“Service robots” start jobs at airports and hotels to combat future ‘labor shortages’

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Panasonic has started testing out its HOSPI service robots at Narita International Airport to help combat what it calls “labor shortages” in the country.

The Dalek-style robots greet customers with a smiley face-on-a-screen and have been put in place by the airport’s operators to clear plates in the lounge area. The ‘droids are also being trialled as waiters in nearby posh hotels.

The HOSPI robot was originally developed to deliver drugs around hospitals and has sophisticated on-board sensors that help it dodge obstacles.

“As we head towards 2020, Japan will welcome more visitors from overseas, and also face labor shortages as the birth rate declines and society ages,” said Ryosuke Murai, a manager at the Robotics Business Promotion Department at Panasonic.

“With our personal care robots, we, at Panasonic, hope to realize a safe, secure lifestyle,” he explained in a marketing video for the robots.

The initial trial will see the robots installed in Narita International’s lounge for five days, during which customers will be asked to answer a questionnaire on the usability of the robot.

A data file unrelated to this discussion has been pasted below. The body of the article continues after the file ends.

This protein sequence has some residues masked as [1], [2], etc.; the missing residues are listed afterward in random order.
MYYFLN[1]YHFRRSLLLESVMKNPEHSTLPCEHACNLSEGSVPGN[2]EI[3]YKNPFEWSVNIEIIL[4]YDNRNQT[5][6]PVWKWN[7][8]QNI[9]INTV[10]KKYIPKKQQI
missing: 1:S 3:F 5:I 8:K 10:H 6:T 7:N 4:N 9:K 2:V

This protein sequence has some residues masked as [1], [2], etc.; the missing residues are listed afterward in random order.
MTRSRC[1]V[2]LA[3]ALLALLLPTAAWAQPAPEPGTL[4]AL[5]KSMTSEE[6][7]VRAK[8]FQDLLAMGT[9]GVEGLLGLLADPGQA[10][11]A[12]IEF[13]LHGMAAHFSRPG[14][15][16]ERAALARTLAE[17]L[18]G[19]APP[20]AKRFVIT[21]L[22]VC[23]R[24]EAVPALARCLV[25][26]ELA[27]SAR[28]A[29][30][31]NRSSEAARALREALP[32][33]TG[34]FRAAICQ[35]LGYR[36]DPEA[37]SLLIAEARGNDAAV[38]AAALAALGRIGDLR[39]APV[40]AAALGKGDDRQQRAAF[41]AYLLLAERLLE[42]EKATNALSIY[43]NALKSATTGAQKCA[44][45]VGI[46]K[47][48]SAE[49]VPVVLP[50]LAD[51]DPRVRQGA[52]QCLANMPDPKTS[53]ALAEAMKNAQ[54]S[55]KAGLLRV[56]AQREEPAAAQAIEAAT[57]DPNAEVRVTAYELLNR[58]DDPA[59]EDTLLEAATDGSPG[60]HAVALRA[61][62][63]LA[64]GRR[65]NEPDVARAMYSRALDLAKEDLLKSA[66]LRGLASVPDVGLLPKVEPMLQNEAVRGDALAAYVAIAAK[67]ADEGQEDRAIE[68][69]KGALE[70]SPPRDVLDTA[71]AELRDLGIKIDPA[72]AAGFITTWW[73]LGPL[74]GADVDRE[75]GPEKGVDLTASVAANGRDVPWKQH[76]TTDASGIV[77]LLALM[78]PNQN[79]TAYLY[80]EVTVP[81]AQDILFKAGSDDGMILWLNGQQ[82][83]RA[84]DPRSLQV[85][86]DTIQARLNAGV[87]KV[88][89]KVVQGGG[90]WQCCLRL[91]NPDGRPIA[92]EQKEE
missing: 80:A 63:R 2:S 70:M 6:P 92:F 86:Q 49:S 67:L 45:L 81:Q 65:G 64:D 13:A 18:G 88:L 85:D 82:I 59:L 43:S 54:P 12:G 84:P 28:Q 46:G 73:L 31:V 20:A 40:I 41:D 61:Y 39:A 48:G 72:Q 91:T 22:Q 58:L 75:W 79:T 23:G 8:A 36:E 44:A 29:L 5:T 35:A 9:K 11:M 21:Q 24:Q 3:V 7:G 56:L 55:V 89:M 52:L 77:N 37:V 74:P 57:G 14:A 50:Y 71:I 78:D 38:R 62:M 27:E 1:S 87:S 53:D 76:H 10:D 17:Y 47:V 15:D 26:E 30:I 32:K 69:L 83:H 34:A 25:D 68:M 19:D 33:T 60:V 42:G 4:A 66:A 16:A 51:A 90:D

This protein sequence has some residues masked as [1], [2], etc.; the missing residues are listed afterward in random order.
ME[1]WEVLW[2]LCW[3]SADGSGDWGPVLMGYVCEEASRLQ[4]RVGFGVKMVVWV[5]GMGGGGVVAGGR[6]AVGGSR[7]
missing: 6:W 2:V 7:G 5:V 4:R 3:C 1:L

The airport operator said that, should the robots prove a success, they could be drafted in to help deal with the influx of visitors for the 2020 Olympics.

“We aim to find services that can be handled by robots to prepare for envisioned labor shortages due to population declines, as well as the expected increase in the number of passengers for the Tokyo Olympics,” an official told Japan News .

Although the robots are years away from possibly appearing on British shores, the threat of automation hangs heavy over the job market.

Mark Carney used a high-profile speech last month to outline some of the stark realities of globalisation and free trade.

The governor of the Bank of England claimed robots and machines could replace 15 million British jobs in the coming decades.

“Every technological revolution mercilessly destroys jobs and livelihoods – and therefore identities – well before the new ones emerge,” he said.

Mr Carney predicted that “middle-class service jobs” will be “hollowed out” by “machine learning and global sourcing”.

He said: “Globalisation is associated with low wages, insecure employment, stateless corporations and striking inequalities.

“For free trade to benefit all requires some redistribution.”

“We need to move towards more inclusive growth where everyone has a stake in globalization.”